A new bill in California means that by the year 2019, pet stores in California will only be allowed to sell cats, dogs and rabbits if they have been taken from shelters and animal rescue centres.
The bill, Assembly Bill No.485 will prevent pet stores from obtaining these animals from mass-producing breeding farms, where the animals can often be kept in incredibly cramped, unhealthy and inhumane conditions. The bill has been praised by many animal rights groups as a boon to the housing of rescued animals and a blow to an industry which often prioritises the number of puppies or kittens it can produce, without regard for their happiness or well-being. California is the first state to pass such a law but several towns and cities, including Boston, had already adopted similar policies banning pet stores from using puppy mills.
According to a fact sheet produced for the legislation, federal laws impose minimum health and safety requirements for such breeding establishments, which must also undergo inspections. However, these minimal requirements are far from generous, ” For example, under the AWA (Animal Welfare Act), a cage is required to be only six inches larger than the animal it houses and cleaned just once a week. “ The fact sheet goes on to mention that all information on the US Department of Agriculture website was recently taken down, making it much more difficult for pet stores or even private buyers to check up on whomever they’re buying pets from.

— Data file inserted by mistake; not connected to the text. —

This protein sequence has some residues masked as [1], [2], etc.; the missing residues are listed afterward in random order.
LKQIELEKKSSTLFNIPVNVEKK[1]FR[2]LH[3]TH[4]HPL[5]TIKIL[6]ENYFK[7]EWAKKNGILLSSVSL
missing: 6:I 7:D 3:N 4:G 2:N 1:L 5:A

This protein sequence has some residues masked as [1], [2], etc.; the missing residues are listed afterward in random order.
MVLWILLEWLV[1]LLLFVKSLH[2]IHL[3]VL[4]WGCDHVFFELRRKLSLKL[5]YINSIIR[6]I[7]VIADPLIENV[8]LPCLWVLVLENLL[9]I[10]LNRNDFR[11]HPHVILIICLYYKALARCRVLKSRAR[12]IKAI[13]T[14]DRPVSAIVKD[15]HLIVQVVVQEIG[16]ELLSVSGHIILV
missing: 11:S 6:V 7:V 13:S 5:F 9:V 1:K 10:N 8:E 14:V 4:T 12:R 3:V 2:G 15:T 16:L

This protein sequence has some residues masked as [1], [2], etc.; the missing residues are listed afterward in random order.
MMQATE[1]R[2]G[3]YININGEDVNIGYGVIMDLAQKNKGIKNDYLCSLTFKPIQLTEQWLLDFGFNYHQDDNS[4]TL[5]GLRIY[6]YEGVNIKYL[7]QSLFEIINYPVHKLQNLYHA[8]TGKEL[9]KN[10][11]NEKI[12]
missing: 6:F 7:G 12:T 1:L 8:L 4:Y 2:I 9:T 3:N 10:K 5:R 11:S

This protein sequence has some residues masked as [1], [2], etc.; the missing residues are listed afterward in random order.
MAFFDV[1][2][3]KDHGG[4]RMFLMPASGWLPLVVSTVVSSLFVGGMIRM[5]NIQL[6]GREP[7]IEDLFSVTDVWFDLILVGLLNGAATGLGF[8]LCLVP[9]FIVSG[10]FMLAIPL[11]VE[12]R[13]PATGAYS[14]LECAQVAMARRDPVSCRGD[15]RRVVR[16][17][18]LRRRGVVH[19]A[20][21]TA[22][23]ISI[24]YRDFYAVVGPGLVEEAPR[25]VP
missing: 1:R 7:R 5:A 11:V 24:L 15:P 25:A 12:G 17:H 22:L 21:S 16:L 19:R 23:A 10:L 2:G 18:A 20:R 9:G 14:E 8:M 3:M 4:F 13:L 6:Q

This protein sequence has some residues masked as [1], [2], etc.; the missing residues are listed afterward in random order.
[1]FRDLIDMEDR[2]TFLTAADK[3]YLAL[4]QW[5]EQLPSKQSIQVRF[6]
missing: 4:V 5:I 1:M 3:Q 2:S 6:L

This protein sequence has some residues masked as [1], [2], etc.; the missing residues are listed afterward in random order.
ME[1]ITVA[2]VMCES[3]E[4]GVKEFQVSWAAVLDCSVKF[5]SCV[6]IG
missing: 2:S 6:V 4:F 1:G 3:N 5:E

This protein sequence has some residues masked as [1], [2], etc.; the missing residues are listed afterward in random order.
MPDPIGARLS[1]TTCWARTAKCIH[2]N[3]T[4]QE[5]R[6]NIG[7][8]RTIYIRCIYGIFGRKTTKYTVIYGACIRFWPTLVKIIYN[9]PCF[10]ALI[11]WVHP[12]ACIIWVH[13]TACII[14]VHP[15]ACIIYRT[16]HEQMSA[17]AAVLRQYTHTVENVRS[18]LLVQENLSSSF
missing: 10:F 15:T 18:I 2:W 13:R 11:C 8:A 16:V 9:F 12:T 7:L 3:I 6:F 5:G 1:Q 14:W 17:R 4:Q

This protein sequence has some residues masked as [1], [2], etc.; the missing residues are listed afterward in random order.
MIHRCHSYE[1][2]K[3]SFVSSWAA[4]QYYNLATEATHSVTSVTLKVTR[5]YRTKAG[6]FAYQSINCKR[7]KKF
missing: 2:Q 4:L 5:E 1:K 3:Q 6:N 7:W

A.B. 485 will greatly reduce the millions of tax dollars spent on keeping animals in often crowded animal shelters while giving these animals a much greater chance of finding homes. Pet stores who fail to comply with the new law will face fines and not everyone is happy about this. According to the New York Times, many pet store owners fear that this new bill will put them out of business, with the increased cost of buying from shelters. One pet owner described the lawmaker’s hearts as being in the right place, but their thinking “a little shortsighted.”
Ben Ashel, the owner of Puppy Heaven, a California store which specialises in matching its customers with miniature dogs, felt that consumers wouldn’t be happy with the decision. Ashel said that people “don’t want to get someone else’s unwanted dog or something of that nature”, adding that people want to start fresh with a new puppy. If that is the case, then private individuals still have every legal right to buy from private breeders or from out of state pet stores. However, the incredible support for this bill would suggest that most people care deeply about finding “someone else’s unwanted dog” a new home with someone who does want them.